Eighty Percent of Companies That Outsource HR Functions Would Do So Again, According to Study by The Conference Board and Accenture

No Companies Plan to Take Outsourced Services Back In-House

NEW YORK; April 15, 2004 – More than three-fourths of executives at large North American and European companies that currently outsource one or more major human resources functions said they would do so again, according to a survey released today by The Conference Board and sponsored by Accenture (NYSE: ACN).

HR Outsourcing: Benefits, Challenges and Trends” is The Conference Board’s second study to track the benefits of human resources (HR) outsourcing and changes in the HR marketplace. Based on the results of a survey of executives at more than 120 companies in North America and Europe with annual revenues of at least US$1 billion, the new study found that outsourcing is now firmly embedded as part of HR service delivery.

Some 76 percent of respondents surveyed said their organizations currently outsource one or more major HR functions, and 80 percent of those said they would do so again. In addition, nearly three-fourths (71 percent) of the surveyed companies that currently outsource HR said that they will extend or renegotiate contracts with their current outsourcing providers and 29 percent said that they will put their existing outsourced services out for a new bid – but none said they plan to take services back in-house.

In addition, 91 percent of respondents reported either having achieved or partially achieved their HR outsourcing objectives. Only 9 percent of respondents said they are entirely against outsourcing some or all of their major human resources functions, compared with 23 percent in the previous year’s survey.

The survey revealed notable regional differences regarding the acceptance of HR outsourcing, with U.S. companies being the most accepting. For instance, 87 percent of executives at U.S. companies surveyed said they currently outsource major HR functions, compared with 71 percent in Canada and 57 percent in Europe. However, European firms lead in outsourcing non-HR functions, with 70 percent of European respondents indicating that they outsource a significant business process other than HR, compared with 65 percent in Canada and 52 percent in the United States.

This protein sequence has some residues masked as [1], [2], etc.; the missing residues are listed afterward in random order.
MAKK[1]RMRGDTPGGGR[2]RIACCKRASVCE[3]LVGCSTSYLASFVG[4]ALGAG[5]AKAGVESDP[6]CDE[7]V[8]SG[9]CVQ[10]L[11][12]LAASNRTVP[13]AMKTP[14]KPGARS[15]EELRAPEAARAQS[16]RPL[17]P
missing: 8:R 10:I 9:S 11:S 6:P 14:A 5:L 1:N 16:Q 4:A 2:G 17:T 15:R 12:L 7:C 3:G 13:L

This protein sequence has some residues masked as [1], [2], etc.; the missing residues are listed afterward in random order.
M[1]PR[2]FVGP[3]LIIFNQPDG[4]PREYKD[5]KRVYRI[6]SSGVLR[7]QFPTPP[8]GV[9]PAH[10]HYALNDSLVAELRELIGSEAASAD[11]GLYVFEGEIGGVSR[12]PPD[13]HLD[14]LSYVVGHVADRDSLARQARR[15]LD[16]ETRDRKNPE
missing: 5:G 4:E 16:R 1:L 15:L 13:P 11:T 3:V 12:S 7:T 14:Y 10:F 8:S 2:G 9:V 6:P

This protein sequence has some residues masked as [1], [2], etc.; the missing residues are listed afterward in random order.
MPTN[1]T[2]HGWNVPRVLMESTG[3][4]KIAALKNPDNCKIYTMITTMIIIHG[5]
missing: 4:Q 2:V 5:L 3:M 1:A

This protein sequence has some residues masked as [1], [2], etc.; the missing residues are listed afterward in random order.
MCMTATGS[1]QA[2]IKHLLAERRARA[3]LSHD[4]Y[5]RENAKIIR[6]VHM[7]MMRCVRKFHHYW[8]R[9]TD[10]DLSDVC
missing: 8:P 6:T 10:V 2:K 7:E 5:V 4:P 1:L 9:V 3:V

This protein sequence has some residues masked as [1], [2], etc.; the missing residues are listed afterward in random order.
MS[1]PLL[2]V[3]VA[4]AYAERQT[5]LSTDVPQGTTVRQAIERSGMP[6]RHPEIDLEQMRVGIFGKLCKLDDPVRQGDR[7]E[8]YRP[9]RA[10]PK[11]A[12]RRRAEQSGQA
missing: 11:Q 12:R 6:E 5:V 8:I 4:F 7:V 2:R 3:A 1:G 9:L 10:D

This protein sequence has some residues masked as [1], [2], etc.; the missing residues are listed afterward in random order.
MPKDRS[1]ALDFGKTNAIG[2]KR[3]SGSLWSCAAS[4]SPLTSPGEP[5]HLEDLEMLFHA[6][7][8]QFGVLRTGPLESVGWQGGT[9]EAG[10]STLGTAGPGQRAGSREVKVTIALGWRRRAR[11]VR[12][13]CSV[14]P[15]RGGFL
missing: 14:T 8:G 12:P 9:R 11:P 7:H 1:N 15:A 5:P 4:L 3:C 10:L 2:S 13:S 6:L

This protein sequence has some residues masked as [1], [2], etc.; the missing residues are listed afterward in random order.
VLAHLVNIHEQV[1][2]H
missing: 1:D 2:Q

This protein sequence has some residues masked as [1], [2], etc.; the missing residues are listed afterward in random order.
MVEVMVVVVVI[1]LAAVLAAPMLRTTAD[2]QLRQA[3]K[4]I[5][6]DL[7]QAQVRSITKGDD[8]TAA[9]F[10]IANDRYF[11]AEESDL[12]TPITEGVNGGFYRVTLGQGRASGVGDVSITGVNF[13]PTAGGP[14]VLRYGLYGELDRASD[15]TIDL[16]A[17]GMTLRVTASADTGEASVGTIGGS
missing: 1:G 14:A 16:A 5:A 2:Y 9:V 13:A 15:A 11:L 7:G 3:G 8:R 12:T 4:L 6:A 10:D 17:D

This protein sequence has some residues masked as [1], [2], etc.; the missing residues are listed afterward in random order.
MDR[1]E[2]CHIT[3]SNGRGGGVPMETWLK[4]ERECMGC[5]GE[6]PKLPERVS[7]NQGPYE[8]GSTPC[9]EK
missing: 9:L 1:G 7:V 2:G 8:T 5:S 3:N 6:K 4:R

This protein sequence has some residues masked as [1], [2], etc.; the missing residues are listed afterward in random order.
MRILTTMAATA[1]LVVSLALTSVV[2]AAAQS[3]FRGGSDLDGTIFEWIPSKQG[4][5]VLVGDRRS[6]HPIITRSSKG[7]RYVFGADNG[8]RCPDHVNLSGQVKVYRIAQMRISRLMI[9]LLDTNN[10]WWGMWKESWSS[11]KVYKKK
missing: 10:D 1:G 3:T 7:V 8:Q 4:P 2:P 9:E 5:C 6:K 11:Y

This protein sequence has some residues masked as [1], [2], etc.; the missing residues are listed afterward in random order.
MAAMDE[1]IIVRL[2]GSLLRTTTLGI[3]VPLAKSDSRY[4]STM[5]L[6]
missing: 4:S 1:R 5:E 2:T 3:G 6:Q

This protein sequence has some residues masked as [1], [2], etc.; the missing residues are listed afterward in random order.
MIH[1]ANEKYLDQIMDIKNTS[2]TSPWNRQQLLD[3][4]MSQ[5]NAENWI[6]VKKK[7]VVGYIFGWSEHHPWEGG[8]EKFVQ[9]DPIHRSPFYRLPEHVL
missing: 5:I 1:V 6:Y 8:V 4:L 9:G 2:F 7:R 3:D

“European companies are more likely to be confronted with challenges in standardizing HR processes across national borders due to differing in-country legislative requirements,” said David Dell, author of the study and former Research Director of Capabilities Management and HR Strategies at The Conference Board. “And there are still a relatively scarce number of vendors who can offer multinational capabilities. North American companies do not face this legislative challenge, and are more likely to be driven to HR outsourcing by a need to streamline costs, improve service quality, and reap the benefits of new technologies without major capital investments.”

“Many companies today view HR outsourcing as one of the most viable options to save money and improve services while also making a strategic contribution to the business,” said David Clinton, president of Accenture HR Services, an Accenture business that provides human resources services on an outsourced basis. “The most compelling indicator of outsourcing’s high approval rating is the fact that none of the survey respondents plans to bring that activity back in-house.”

HR programs that are most often fully outsourced are: 401(k) programs (selected by 53 percent of respondents); pensions/benefits (30 percent); stock options administration (30 percent); and health benefits (29 percent). Leading the list of partially outsourced services are health benefits (50 percent), training and development (48 percent) and payroll (40 percent). The study also found that while most companies fully outsource some HR programs, they often deliver their HR services via a blended solution, using both internal and external capabilities with multiple providers.